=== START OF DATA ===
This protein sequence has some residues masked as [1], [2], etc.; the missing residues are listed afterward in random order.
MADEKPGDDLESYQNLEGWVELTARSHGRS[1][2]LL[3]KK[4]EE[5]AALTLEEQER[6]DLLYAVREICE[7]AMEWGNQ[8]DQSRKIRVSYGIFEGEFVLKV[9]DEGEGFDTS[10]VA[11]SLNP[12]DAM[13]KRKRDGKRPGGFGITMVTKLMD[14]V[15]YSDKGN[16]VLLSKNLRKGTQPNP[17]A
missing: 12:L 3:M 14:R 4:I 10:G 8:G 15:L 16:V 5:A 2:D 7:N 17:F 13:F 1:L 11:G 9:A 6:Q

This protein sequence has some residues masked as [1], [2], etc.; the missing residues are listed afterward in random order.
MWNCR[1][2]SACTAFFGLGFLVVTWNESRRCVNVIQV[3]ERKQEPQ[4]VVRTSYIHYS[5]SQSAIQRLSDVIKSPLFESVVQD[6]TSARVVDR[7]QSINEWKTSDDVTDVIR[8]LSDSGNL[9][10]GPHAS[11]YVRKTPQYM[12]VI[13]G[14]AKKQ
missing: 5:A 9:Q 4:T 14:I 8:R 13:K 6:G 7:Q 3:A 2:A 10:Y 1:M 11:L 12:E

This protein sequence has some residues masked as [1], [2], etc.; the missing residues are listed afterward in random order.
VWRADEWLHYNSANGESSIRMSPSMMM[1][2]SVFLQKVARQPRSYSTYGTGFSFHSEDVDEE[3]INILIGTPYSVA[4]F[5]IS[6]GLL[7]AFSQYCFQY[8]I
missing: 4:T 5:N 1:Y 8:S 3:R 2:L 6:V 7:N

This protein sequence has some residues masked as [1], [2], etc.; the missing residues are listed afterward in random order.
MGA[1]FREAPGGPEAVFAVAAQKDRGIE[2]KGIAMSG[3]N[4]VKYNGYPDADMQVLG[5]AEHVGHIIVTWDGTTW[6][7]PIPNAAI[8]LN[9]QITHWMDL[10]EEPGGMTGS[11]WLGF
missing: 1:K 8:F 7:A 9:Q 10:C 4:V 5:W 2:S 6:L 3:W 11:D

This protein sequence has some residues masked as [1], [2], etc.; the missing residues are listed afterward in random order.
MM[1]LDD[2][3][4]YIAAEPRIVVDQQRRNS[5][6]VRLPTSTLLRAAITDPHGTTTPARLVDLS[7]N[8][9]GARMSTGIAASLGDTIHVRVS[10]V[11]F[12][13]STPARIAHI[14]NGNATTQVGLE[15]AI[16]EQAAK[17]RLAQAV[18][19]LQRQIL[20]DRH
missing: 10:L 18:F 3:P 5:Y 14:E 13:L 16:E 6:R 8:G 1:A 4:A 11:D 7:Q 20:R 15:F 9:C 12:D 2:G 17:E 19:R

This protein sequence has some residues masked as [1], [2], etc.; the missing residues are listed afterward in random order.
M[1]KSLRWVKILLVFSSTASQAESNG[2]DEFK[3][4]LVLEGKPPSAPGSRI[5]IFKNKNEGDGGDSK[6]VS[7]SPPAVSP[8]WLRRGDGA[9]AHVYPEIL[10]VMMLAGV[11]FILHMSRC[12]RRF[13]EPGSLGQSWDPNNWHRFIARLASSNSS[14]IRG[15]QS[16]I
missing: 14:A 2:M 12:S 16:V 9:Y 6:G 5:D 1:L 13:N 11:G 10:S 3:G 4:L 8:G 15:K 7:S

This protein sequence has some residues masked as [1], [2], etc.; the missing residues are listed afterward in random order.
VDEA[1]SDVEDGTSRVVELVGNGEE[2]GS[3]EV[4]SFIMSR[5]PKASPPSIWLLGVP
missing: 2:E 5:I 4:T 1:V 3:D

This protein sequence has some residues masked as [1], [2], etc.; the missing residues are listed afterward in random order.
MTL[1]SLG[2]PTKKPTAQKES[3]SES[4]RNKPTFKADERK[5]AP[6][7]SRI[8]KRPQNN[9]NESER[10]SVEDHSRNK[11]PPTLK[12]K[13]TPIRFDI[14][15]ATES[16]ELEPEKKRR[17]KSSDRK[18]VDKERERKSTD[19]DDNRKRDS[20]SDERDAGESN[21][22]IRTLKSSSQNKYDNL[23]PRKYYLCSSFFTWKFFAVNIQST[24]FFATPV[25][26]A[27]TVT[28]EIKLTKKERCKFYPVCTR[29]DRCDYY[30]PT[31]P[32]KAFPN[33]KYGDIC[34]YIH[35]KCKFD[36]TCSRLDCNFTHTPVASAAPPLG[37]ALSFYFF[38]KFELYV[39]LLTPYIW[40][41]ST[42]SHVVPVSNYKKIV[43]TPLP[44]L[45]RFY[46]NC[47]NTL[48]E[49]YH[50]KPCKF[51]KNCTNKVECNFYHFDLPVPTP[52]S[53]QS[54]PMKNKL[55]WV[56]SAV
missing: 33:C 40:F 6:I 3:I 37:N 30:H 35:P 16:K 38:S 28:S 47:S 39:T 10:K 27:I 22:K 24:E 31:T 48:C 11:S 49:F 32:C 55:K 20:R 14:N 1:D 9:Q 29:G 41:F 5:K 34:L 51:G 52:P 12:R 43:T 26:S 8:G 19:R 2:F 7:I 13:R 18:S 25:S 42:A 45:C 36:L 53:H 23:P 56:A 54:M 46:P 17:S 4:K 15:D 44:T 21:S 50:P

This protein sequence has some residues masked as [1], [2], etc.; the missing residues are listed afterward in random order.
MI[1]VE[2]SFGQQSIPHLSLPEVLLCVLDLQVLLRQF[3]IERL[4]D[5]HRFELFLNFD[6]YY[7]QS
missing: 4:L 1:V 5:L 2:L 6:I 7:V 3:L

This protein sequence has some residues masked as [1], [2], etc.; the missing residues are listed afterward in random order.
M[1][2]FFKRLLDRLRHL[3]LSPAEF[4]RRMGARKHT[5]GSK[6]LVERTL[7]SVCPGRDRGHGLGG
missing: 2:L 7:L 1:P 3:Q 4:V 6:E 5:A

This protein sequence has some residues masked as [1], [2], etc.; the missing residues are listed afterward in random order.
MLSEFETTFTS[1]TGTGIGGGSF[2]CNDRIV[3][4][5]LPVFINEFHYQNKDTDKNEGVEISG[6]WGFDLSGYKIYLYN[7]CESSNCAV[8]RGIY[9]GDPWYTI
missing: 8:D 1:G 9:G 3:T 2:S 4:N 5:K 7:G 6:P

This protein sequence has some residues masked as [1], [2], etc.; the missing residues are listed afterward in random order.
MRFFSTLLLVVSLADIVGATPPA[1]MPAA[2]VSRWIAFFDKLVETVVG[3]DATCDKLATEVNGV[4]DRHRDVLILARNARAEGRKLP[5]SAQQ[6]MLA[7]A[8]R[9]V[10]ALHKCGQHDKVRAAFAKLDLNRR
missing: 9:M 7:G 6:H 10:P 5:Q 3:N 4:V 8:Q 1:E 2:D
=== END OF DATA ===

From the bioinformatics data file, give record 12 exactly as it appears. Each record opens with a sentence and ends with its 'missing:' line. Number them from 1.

This protein sequence has some residues masked as [1], [2], etc.; the missing residues are listed afterward in random order.
MRFFSTLLLVVSLADIVGATPPA[1]MPAA[2]VSRWIAFFDKLVETVVG[3]DATCDKLATEVNGV[4]DRHRDVLILARNARAEGRKLP[5]SAQQ[6]MLA[7]A[8]R[9]V[10]ALHKCGQHDKVRAAFAKLDLNRR
missing: 9:M 7:G 6:H 10:P 5:Q 3:N 4:V 8:Q 1:E 2:D